Marketing to Builders
My suggestion, which will probably cost you less and zero in on your target public, is to buy a mailing list of general contractors and do a mailing to them. Or grab your Yellow Pages and start calling GCs. Get their addresses and follow up your phone call with a mailing piece.
There are several ways to do this, but personally I'd consider Yellow Pages ads a waste of money.
In the 80's I was a custom homebuilder and general contractor. Now I build cabinets and furniture. I almost never got a subcontractor from the phone book. I relied on referrals primarily, or I drove around new construction looking for subs working so I could observe them and their work to see if I might want to use them.
I also liked when a subcontractor would stop by and ask if he could leave some information and possibly bid some of my work. If he had a couple of references, his work was of sufficient quality and I had a good gut feeling about the guy, I would generally give him a try. The face-to-face meeting gives me a chance to size up the person. My judgment of character isn't infallible, but it is usually pretty accurate. In essence, the person sold himself.
I didn't mind people dropping in and giving them a few minutes if I had the time, but it is usually better to make an appointment. Be on time and stay only as long as it takes to get out your information. I didn't appreciate too much of my time being taken up, or the offer to take me to lunch. I always felt like people were buying me lunch as a bribe to get work.
Good points in those responses. I should maybe refine what I want a little more. I already know pretty much all the local GCs and distributors. Driving an hour to every job is getting old, though, and I see a lot of work right here in town. Many are run by out-of-town or state outfits, and I know they'd love to find a reputable local installer. What are they going to use while looking? I'd still like to know which category would be best to list under.
I think your only viable choice will be "Cabinetmakers." I looked in both the consumer and business-to-business books and didn't see anything else promising. The ads that stand out the most are not the display ads, but the ones in the text columns that are blocked out in white against the yellow background. You might want to create a dba that puts you early in the alphabetical listings and of course, make sure that "Installation Specialist" or something similar is the most prominent thing in the ad.
I keep a YP block ad, but not for selling - just exposure. I might get one call a year from it.
Visit with your local lumberyards and hardware stores and get in with them. Buy what you can from them, go often and they will remember you first when they are asked about tradesmen. Banks, title companies, chamber of commerce and realtors should also know you pretty well. And last but not least - local preachers. They know everybody, hear more and see more than most.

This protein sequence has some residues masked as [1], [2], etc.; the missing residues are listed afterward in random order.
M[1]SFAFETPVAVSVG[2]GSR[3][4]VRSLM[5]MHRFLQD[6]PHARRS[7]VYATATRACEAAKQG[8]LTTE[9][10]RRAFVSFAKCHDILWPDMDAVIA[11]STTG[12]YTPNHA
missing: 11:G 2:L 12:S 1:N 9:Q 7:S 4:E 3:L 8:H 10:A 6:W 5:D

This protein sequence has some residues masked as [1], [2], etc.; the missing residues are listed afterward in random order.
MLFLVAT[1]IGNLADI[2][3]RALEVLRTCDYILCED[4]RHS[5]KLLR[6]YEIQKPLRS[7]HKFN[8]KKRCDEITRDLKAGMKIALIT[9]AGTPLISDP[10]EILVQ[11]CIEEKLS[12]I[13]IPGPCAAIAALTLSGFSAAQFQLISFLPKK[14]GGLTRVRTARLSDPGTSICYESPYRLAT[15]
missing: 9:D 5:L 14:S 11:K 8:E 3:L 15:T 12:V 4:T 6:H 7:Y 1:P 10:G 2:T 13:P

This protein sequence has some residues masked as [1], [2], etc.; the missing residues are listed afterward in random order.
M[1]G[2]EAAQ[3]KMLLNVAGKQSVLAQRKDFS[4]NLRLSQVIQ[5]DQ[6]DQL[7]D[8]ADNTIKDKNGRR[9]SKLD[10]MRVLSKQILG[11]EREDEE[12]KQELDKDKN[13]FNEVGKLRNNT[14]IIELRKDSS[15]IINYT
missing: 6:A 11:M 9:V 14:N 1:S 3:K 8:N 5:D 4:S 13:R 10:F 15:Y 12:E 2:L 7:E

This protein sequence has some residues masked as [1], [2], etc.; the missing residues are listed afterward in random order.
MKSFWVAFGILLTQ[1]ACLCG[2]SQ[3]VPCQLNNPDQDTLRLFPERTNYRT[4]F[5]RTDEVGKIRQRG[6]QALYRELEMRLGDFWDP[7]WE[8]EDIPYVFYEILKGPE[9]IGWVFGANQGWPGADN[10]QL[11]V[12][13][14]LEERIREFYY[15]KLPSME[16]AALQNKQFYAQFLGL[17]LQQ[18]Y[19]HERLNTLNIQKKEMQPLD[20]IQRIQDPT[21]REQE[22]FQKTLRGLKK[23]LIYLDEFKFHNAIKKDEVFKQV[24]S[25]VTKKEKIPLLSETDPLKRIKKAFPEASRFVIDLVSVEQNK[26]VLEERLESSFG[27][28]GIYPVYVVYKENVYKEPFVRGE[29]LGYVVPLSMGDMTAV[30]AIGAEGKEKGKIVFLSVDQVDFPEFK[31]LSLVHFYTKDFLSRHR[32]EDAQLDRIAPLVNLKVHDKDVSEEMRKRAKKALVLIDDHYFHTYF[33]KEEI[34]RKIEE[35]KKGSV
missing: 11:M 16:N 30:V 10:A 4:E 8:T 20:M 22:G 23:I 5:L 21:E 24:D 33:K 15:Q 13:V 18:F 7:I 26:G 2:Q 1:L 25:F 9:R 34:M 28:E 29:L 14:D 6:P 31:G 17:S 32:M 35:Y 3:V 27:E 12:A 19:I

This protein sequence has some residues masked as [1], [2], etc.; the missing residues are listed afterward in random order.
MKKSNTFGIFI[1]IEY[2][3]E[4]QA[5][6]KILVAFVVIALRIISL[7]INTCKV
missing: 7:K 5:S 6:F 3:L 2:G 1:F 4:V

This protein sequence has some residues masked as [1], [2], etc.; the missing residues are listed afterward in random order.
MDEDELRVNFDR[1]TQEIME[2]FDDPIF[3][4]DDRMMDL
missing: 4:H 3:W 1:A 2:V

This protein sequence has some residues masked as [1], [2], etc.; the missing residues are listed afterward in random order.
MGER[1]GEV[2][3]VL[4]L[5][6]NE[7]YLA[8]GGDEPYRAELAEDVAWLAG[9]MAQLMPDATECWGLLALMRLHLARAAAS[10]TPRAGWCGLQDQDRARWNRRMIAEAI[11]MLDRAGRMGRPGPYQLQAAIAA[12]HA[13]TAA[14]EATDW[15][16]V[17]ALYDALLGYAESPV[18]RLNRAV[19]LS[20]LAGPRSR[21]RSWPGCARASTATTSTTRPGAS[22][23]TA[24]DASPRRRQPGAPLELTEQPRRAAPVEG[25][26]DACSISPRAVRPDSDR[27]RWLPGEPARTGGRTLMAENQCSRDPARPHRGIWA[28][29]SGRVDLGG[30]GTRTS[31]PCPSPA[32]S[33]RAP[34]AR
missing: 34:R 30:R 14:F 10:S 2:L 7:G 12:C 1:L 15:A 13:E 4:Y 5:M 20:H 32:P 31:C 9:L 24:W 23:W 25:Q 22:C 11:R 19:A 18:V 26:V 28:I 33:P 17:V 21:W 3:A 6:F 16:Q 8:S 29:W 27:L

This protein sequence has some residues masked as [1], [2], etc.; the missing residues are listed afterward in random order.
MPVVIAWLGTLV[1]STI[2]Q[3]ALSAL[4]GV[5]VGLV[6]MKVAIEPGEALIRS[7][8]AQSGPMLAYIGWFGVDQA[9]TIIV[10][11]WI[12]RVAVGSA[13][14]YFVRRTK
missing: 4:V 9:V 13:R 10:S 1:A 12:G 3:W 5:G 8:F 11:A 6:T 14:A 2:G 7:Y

The quick visit to a GC's job or office is good too, if you want to deal with the backstabbers. I visited a few shops. Most were cold, but one was very friendly and helpful - he gave me numbers to low priced suppliers and loads of advice. He's now retired and refers lots of work to me.
When I was a contractor, we frequently used the Blue Book (www.thebluebook.com). It's kind of like yellow pages for construction.
WOODWEB has an advertising resource that you may want to take advantage of... the Woodworkers Directory. The Woodworkers Directory allows you to create a free web page listing for your company, and also gives you the option of promoting your company even further with advertising options. By listing at the Woodworkers Directory, your company becomes part of WOODWEB's Internet index of woodworking companies. Architects, homeowners, and commercial customers use the Woodworkers Directory to find woodworking professionals, and the Directory's Request for Quote feature will automatically send you messages from visitors who are looking for prices on projects.
To view the Woodworkers Directory: http://www.woodindustry.com/
To learn more about creating your own free listing, and how to promote your listing, review the links found in the right column at the Woodworkers Directory.
Would you like to add information to this article?
Interested in writing or submitting an article?
Have a question about this article?
Have you reviewed the related Knowledge Base areas below?